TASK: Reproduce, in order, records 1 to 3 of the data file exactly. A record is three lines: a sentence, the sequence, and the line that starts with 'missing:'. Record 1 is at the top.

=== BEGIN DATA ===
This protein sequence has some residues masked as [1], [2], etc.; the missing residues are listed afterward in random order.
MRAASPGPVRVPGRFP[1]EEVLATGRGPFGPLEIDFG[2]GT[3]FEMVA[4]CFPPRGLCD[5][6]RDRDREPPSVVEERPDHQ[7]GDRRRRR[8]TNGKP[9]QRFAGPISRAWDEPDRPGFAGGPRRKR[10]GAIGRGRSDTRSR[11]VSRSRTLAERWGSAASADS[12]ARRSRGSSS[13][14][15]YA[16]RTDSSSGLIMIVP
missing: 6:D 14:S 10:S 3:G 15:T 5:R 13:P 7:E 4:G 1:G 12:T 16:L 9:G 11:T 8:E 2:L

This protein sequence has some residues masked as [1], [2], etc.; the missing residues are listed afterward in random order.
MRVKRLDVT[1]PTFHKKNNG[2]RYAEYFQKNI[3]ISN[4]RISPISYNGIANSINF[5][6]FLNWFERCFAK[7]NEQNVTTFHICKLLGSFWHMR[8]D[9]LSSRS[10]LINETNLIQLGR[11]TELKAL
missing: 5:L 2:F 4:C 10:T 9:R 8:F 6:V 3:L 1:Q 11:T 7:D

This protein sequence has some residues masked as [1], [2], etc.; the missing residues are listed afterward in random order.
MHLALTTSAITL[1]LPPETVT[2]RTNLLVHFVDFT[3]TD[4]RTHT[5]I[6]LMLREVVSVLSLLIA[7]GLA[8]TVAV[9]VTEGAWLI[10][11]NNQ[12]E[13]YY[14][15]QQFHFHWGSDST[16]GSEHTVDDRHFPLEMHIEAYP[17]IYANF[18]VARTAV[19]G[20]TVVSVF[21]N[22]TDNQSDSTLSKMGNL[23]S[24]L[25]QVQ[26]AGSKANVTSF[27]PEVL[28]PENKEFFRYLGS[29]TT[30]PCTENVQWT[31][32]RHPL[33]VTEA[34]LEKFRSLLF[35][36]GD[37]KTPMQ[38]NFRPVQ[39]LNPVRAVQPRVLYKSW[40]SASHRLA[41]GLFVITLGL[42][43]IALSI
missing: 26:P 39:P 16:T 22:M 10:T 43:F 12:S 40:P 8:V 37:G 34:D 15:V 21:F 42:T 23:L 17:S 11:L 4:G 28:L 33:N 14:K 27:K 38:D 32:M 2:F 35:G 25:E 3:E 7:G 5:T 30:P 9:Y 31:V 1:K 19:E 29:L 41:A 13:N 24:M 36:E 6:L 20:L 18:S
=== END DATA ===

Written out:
This protein sequence has some residues masked as [1], [2], etc.; the missing residues are listed afterward in random order.
MRAASPGPVRVPGRFP[1]EEVLATGRGPFGPLEIDFG[2]GT[3]FEMVA[4]CFPPRGLCD[5][6]RDRDREPPSVVEERPDHQ[7]GDRRRRR[8]TNGKP[9]QRFAGPISRAWDEPDRPGFAGGPRRKR[10]GAIGRGRSDTRSR[11]VSRSRTLAERWGSAASADS[12]ARRSRGSSS[13][14][15]YA[16]RTDSSSGLIMIVP
missing: 6:D 14:S 10:S 3:G 15:T 5:R 13:P 7:E 4:G 1:G 12:T 16:L 9:G 11:T 8:E 2:L

This protein sequence has some residues masked as [1], [2], etc.; the missing residues are listed afterward in random order.
MRVKRLDVT[1]PTFHKKNNG[2]RYAEYFQKNI[3]ISN[4]RISPISYNGIANSINF[5][6]FLNWFERCFAK[7]NEQNVTTFHICKLLGSFWHMR[8]D[9]LSSRS[10]LINETNLIQLGR[11]TELKAL
missing: 5:L 2:F 4:C 10:T 9:R 8:F 6:V 3:L 1:Q 11:T 7:D

This protein sequence has some residues masked as [1], [2], etc.; the missing residues are listed afterward in random order.
MHLALTTSAITL[1]LPPETVT[2]RTNLLVHFVDFT[3]TD[4]RTHT[5]I[6]LMLREVVSVLSLLIA[7]GLA[8]TVAV[9]VTEGAWLI[10][11]NNQ[12]E[13]YY[14][15]QQFHFHWGSDST[16]GSEHTVDDRHFPLEMHIEAYP[17]IYANF[18]VARTAV[19]G[20]TVVSVF[21]N[22]TDNQSDSTLSKMGNL[23]S[24]L[25]QVQ[26]AGSKANVTSF[27]PEVL[28]PENKEFFRYLGS[29]TT[30]PCTENVQWT[31][32]RHPL[33]VTEA[34]LEKFRSLLF[35][36]GD[37]KTPMQ[38]NFRPVQ[39]LNPVRAVQPRVLYKSW[40]SASHRLA[41]GLFVITLGL[42][43]IALSI
missing: 26:P 39:P 16:T 22:M 10:T 43:F 12:S 40:P 8:V 37:G 34:D 15:V 21:F 42:T 23:L 17:S 11:L 4:G 28:L 33:N 14:K 27:K 38:D 32:M 2:F 35:G 25:E 3:E 7:G 5:T 30:P 9:Y 31:V 1:K 19:E 29:L 41:A 13:N 24:M 36:E 6:L 20:L 18:S